Mental illness common in Japanese visiting Paris: symptoms include physical malaise, paranoia, feelings of persecution, sometimes megalomania and hallucinations.

Why Paris? Why Japan?  The answer lies in the special emphasis on Paris as the ideal foreign city in Japanese media.

Japanese are sold on an idealized version of the city: Parisians, they are told, are elegant and refined-- the air is always balmy, lovers walk hand in hand by the Seine on quaint, well-kept streets, artists and mimes ply their trade in every park, if not every street corner, French men, whether in an opulent salon or as waitstaff are invariably charming, French women are stick-thin, always dressed in high-end fashion (and always available), and, most of all, they're just like the Japanese, deep down.

    If this seems incredibly oversensitive and naive, just know that to Americans, London underwent the same kind of Disneyfication fifty years ago: we were pretty much sold on the idea that English people were much like they were in musicals and classic movies -- the men, impeccably well-dressed and mannered, children completely well-behaved and better-educated (they knew Latin! imagine!),  and the women, horsey and tweedy. If they were, just maybe, a little sexless and overly proper, it was our horrible American manners and vulgar habits of speaking showing through. (Of course, there was something called the working class, but they discreetly kept out of the way, unless they were someone picturesque, like a chimney sweep or a maid.)
    Nowadays, we have a somewhat more enlightened view of things: fifty years of rock and roll, British TV, and the fall of the house of Windsor to the status of a soap opera has somewhat demystified ordinary British life. We know that British children don't always act like Wednesday and Puggsley Addams, British women are capable of designing, sewing and wearing clothing that makes them drop dead gorgeous (and not a few of them can cook, too!), British men come in all shapes, sizes and accents, and that the upper class, the educated class and professional actors are far from congruent. Also, we've kind of figured out that London is just another modern city, and people are likely to be doing other things than entertain the tourists.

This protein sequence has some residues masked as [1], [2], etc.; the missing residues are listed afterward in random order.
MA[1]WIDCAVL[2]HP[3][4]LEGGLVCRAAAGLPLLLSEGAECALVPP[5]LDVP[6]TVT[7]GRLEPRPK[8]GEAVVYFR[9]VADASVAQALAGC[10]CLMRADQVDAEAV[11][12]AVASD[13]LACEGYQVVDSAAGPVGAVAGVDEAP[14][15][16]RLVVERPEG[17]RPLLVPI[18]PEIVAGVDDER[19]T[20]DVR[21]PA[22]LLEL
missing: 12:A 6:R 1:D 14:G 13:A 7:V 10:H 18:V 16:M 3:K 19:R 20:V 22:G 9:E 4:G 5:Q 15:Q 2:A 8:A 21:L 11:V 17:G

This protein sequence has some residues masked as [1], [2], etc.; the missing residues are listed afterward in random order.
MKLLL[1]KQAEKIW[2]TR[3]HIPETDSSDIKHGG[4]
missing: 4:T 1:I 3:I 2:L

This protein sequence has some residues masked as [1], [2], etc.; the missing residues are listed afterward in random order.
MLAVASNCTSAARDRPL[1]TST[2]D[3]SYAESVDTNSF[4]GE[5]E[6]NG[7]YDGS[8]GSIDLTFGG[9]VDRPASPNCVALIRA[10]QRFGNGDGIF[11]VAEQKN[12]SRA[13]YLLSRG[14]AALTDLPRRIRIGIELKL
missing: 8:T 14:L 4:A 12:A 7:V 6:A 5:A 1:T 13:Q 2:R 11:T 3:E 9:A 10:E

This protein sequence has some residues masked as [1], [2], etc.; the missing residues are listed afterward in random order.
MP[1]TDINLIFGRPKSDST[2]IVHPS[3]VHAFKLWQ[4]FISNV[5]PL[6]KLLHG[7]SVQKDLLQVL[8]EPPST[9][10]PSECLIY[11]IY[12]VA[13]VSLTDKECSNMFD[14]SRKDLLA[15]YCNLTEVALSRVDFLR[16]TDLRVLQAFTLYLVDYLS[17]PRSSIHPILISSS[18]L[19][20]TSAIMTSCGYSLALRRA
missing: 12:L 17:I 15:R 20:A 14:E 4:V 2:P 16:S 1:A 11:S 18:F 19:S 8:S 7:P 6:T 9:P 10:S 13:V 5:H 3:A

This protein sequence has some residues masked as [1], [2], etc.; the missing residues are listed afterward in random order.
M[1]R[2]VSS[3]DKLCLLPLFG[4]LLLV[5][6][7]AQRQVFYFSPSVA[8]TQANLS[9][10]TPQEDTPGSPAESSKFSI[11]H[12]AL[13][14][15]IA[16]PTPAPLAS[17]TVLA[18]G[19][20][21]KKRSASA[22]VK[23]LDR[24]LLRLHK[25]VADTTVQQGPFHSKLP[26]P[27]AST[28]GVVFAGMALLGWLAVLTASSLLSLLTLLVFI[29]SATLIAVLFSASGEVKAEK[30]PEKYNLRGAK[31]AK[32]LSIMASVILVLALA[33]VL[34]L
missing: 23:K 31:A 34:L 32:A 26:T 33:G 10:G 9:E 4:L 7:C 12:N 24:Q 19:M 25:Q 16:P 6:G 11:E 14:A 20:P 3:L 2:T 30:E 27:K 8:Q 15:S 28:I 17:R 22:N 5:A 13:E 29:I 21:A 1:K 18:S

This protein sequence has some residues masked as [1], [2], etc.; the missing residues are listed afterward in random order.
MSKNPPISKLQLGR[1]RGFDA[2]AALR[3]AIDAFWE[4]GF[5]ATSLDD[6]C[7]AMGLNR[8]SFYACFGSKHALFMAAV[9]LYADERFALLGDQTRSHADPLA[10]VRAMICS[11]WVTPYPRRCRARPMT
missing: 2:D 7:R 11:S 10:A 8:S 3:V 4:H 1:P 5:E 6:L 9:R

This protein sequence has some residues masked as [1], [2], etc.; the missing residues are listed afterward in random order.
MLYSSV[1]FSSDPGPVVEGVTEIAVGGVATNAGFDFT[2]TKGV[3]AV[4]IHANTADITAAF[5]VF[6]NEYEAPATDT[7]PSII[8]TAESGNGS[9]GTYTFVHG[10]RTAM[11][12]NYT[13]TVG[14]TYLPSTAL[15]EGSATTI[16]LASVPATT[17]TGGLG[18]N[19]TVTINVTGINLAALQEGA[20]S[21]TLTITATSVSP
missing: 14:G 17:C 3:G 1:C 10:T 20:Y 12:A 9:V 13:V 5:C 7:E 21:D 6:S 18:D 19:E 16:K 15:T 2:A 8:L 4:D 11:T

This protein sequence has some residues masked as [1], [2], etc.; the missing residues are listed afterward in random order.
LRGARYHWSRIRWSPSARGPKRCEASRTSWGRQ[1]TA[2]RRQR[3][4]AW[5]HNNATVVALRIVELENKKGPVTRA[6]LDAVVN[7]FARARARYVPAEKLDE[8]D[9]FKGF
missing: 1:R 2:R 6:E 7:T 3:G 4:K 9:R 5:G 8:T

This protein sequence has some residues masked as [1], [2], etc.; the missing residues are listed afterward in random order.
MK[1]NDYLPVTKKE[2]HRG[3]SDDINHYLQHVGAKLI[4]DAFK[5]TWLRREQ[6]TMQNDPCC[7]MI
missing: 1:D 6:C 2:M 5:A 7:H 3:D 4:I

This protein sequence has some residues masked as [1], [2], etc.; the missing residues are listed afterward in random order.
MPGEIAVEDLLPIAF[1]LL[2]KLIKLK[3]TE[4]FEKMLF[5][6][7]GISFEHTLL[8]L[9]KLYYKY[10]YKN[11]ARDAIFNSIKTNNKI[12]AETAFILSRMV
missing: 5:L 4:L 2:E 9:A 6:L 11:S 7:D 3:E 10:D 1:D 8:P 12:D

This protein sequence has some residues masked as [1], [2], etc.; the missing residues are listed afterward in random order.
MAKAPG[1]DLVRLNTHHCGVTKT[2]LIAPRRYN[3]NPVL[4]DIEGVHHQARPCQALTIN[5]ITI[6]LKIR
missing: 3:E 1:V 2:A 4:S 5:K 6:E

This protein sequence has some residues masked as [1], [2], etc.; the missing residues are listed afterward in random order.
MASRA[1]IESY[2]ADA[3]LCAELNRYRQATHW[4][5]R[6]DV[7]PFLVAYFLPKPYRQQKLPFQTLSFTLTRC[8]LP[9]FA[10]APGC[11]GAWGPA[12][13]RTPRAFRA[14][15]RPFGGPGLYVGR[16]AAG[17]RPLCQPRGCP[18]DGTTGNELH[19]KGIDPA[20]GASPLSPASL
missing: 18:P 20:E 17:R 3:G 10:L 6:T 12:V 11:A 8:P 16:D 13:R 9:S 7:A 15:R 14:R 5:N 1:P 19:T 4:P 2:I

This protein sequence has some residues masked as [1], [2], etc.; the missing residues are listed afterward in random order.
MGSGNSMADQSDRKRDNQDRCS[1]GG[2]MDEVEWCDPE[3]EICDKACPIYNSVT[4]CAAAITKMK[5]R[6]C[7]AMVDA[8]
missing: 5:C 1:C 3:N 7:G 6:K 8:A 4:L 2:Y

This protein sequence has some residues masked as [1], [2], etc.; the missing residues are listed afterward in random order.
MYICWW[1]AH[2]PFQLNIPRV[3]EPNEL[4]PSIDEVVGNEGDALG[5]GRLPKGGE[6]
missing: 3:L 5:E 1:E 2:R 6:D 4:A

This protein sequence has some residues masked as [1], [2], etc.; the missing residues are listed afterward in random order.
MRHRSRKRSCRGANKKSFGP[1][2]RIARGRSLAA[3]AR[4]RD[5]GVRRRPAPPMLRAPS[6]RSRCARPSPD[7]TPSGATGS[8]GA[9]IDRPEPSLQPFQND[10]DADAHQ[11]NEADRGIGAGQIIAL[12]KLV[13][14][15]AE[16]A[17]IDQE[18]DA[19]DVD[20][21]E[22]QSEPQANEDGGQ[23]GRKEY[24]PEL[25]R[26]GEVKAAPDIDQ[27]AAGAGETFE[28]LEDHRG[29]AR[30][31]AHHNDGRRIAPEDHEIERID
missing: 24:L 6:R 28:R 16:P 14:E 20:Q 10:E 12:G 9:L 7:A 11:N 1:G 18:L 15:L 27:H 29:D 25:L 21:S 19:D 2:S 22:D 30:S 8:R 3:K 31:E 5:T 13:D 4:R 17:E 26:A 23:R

Not so the Japanese. For them "Paris" is not only the City of Lights, but a kind of hyper-Kyoto of utmost beauty, elegance and comfort everywhere. Finding out, however, that a) most French people don't know any Japanese, b) Paris is noisy, dirty and sometimes just plain ordinary, c) shopkeepers and waiters can and do ignore people who don't explicitly ask for attention and often give snappy backtalk as a way to show their equality with the patron and d) no, you can't pretend you're back in Japan, physically, mentally or spiritually, causes at least twenty visitors a year to completely go around the bend. One fellow took to standing nude in his hotel room, announcing to the help that he was "the Sun King" and demanded that they dress and feed him, others simply feel invisible, depressed and/or slightly nauseous. French humor,  and peoples' casual attitude in general towards each other makes many Japanese feel as if they're being singled out for punishment. Jet lag, unfamiliar food and the compulsion to pack each precious moment ("you're in Paris!") with activity also is a factor.

Treatment is given according to case, but most sufferers get better after getting to talk to other Japanese, a few days rest, and, in the worst cases, a supervised trip home. Few, if any, show lasting symptoms.